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2024 Legislative Wrap-up

Now that the 2024 Legislative Session is over and the Governor’s timeframe within which he must act has expired we wanted to provide you with a recap of what COS has done for you and how it impacts your practice.

The number of bills introduced this year topped 700. While not quite a record for the Colorado Legislature, it is certainly close.  Of those, COS was involved in 57. COS works closely on these proposals with the Colorado Medical Society and the rest of the House of Medicine

We protected you from an elimination of non-economic medical liability damage caps and a breach of confidentiality of peer review activities. The Colorado Trial Lawyers Association (CTLA) filed for six ballot initiatives.  CTLA knew that they could not pass legislation to increase caps or pierce peer review so, with a war chest of over $40 million, they were headed to the November ballot. Their initiatives would have:

  • Removed all non-economic damage caps for medical liability claims
  • Opened peer review records to plaintiff lawyer’s discovery
  • Redefined “adverse medical incidents” to include any incident that caused or could have caused injury to or death of a patient
  • Defined “wrongful death” to include dismemberment, permanent injury of the body or mind, or a severe injury that seriously limits activities of normal daily life

COS joined a coalition of health care providers, facilities, insurers, etc. (Coloradans Protecting Patient Access) to combat the CTLA effort.  We garnered the support of the legislature and the administration in order to bring CTLA to the table.  After months of intense and fragile negotiations, and with four days left in the legislative session, we were able to strike a compromise. That compromise became HB24-1472.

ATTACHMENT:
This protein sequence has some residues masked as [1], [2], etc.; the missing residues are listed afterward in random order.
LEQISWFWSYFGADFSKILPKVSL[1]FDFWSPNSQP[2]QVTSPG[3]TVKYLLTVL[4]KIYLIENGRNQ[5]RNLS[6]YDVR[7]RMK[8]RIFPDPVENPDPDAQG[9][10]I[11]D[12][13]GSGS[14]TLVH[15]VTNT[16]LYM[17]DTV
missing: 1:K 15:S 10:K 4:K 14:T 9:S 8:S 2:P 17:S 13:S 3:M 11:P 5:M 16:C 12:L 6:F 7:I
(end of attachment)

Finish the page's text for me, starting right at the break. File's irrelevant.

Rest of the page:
HB24-1472 increases the medical non-economic damages cap over a five-year period from the current $300,000 to $875,000 and establishes a new, wrongful death cap at $1.575 million. General Liability will be increased over a 5-year period to: $1.5M NED/$2.125M WD. 

Here is how the new cap will be implemented:

Year 1: $415k NED – $540k WD

Year 2: $530k NED – $780k WD

Year 3: $645k NED – $1.02M WD

Year 4: $760k NED – $1.26M WD

Year 5: $875k NED – $1.575M WD

Year 6: CPI adjustments start and are calculated every two years.

This compromise, which benefitted both sides yet left each unhappy, was introduced into the 2024 Legislative Session on day 117 of the 120-day session and passed both chambers unanimously. In exchange for these increases, CTLA has agreed to drop all ballot initiatives related to increasing caps, wrongful death, and piercing peer review protections. 

We saved you from exposure to a new type of lawsuit which carried treble damages. We defeated HB24-1014 which would have eliminated the requirement that a significant number of consumers be harmed before claims may be made under the “Colorado Consumer Protection Act” (CCPA). With the removal of this requirement, a patient/consumer of healthcare could have brought forth a medical malpractice claim along with a CCPA claim. As noted, a violation of the CCPA comes with treble damages, for which, medical liability insurers do not provide coverage. 

We saved you from having to complete an additional 40 hours of CME every two years, with 12 of those hours dedicated to reproductive, sexual and gender-based health care and explicit and implicit bias. Instead, through amendments, HB24-1153 now includes 30 required hours of CME that can now be met through national board certification.  If the Colorado Medical Board ever contemplates requiring topic specific CME, the bill requires they conduct stakeholder meetings to consider determine if the topic-specific CME is necessary and if so to which specialties such CME should apply.